To my little sister


My dear little bug,

Congratulations – you’re going to be a momma all over again!

I know I don’t always say it, but I am so proud of the woman, wife, and mother that you’ve become.

I know sometimes you might tip-toe around my feelings. And I’m sure I’m annoying to listen to when I pout that life isn’t going my way. I’m sorry if it feels like I only call or text to see or talk with O…sometimes I really am just calling because I want to talk to you.

And the truth is –

I wish I could help you. I wish I would know what to say when O won’t take his nap. I wish I could help you figure out how to potty train a little boy who can feel the difference between diapers and pull-ups.  Or how to get through postpartum depression.

I long for the day when we can brag over whose kids are smarter. Or when I can ask you for parenting advice.  But for now I will take comfort in our friendship and that we’ll always be there for each in the midst of the lows and highs of life.

Love you,

sister pooh

Just waiting

If you have met me before you know that I’m not the most patient soul. If you don’t believe me just ask my mom.  I’ve always been ten steps ahead of my life’s reality.

I had a nervous breakdown (read: hospitalization in college because I couldn’t stand waiting for my life to move forward.  I’d become entrenched in the idea that I needed to be in a committed relationship to have a worthwhile life & that I needed to find that relationship before I graduated.  [different post for another day]

Something changed for me and I decided to focus more on my relationship with God. In a time that brought out the worst of who I am, I tried to rely on God to help me see my future in Him.  Working summers in outdoor ministry and volunteering at a local church helped me to refocus my life on the passions God has laid upon my heart.  My relationship with God has allowed me to reframe my life experience to serve Him.

Today I still find myself anxiously waiting.  Waiting to be a mother and wondering…

“Why do other women get pregnant so easily?”

“When will it be our turn?”

“Will we ever get pregnant?”


An great man once told me – “why not us?”
What makes us exempt from struggles in life?

Nothing, absolutely nothing.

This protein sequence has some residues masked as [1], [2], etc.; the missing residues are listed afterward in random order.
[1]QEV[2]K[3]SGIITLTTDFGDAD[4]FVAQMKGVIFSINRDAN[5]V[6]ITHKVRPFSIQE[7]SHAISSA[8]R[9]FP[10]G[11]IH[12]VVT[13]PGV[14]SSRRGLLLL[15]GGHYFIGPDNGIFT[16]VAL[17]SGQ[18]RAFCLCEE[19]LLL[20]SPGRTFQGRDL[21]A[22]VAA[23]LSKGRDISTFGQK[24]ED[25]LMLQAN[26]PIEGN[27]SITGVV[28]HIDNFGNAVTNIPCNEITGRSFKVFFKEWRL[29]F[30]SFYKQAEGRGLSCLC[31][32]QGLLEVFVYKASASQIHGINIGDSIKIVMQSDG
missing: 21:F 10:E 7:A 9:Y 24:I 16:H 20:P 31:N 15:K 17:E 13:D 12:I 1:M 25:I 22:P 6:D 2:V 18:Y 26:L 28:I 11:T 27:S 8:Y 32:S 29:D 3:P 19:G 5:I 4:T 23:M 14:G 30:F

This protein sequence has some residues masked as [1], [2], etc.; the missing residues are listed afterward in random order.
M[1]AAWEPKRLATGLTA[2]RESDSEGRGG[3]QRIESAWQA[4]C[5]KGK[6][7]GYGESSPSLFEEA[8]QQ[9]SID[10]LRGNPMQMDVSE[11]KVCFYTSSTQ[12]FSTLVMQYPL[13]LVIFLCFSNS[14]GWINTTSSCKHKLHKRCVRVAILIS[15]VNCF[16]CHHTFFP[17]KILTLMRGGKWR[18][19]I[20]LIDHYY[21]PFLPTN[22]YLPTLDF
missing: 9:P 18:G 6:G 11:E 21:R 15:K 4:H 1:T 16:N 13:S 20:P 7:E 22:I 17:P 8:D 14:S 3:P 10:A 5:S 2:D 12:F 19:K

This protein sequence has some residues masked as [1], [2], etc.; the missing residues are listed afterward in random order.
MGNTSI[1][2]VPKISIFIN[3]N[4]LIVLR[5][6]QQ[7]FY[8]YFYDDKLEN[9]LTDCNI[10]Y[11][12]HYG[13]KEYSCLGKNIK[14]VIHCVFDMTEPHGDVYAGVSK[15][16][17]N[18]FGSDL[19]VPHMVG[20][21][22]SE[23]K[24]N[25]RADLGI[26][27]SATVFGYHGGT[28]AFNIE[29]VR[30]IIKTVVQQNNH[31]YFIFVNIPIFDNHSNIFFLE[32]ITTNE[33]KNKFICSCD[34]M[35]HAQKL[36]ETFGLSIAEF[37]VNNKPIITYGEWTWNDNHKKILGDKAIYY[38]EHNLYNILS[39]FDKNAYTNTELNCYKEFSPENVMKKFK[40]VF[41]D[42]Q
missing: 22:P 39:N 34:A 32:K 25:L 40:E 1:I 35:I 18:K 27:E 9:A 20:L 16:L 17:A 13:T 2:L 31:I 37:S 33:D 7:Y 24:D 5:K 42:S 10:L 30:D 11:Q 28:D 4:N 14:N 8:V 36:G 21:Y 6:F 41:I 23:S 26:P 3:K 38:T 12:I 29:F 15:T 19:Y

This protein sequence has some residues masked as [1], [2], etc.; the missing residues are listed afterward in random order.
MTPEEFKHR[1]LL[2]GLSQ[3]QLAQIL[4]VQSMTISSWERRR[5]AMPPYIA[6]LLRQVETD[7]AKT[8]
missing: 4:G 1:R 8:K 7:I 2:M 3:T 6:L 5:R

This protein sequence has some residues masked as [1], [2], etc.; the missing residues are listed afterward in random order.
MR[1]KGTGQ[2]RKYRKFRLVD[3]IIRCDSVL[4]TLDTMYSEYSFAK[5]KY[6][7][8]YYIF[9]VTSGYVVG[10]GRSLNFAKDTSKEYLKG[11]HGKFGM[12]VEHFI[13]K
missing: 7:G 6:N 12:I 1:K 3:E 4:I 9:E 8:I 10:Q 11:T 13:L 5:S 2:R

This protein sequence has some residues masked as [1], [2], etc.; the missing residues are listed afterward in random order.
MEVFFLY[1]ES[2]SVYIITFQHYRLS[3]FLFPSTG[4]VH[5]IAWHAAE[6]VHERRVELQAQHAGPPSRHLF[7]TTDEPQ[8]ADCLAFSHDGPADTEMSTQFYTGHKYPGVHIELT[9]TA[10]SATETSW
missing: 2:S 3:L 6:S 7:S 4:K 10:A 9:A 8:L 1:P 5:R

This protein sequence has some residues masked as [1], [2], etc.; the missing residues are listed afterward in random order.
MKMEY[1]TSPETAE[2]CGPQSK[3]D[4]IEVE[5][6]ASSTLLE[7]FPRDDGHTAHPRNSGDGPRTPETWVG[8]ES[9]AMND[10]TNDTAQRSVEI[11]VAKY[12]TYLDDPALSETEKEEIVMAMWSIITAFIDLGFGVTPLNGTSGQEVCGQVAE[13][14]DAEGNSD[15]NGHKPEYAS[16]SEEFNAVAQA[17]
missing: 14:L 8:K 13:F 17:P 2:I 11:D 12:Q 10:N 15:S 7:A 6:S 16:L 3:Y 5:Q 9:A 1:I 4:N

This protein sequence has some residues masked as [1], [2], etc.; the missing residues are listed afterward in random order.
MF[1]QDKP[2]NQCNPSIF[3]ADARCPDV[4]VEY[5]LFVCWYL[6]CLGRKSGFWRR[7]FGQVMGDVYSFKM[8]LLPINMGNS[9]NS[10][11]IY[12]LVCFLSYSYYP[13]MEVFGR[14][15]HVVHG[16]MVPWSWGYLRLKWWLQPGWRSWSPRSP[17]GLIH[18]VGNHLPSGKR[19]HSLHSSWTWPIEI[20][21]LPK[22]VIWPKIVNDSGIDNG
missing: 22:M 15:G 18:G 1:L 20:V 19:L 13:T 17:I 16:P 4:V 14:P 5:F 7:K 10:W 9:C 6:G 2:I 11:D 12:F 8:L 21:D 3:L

God doesn’t care whether we have it all together or if we do and say the right things.  God doesn’t promise that everything will go exactly as we’ve planned out in our “perfect teenage diaries.”  God’s promise isn’t that we’ll be happy every waking moment of our entire life. And God certainly never promised for J & I to be parents.

What God has promised is His ever-enduring love for us.  As we continue through the Easter season, we are reminded that God is always for us.  God was moved so deeply in His love for the whole world that He sent His only Son to die a traitor’s death on our behalf. God’s only promise is that if we believe in the Resurrection of Christ that we will live an ever-lasting life with Him.

Although we’d like to believe there will be sunshine & rainbows at the end of our fertility journey, our continued and ever-present hope is that God guides our way.



First Comes Love…

We’ve got an announcement for you!

We’ve been waiting a while to let you know because we wanted to make certain!

It may come as a surprise since we’ve been married for 2.5 years
….but J & I love each other. And we’ve been trying to start a family.

We started out last summer with the addition of four little feet to our new home!

Full of cuddles and love – P has made our lives into an adventure.


But we thought we might grow our family in a different way.

So now for our big announcement —


That’s right — we’ve been trying for over a year with no sign of pregnancy in sight.  While we’d love to tell you that we’re expecting a little bundle of joy, it’s just not true. What we are expecting is tons of needles, tests, and probably some tears (okay, tons of tears…just trying to be optimistic, yo).

Just incase you aren’t sure what to say or tell us, just don’t say any of this.

Right now all we need from you is prayers  – that through God and the miracles of science we might have a tiny bundle of our own to shower with our love.

Thanks for your love and support!


A & J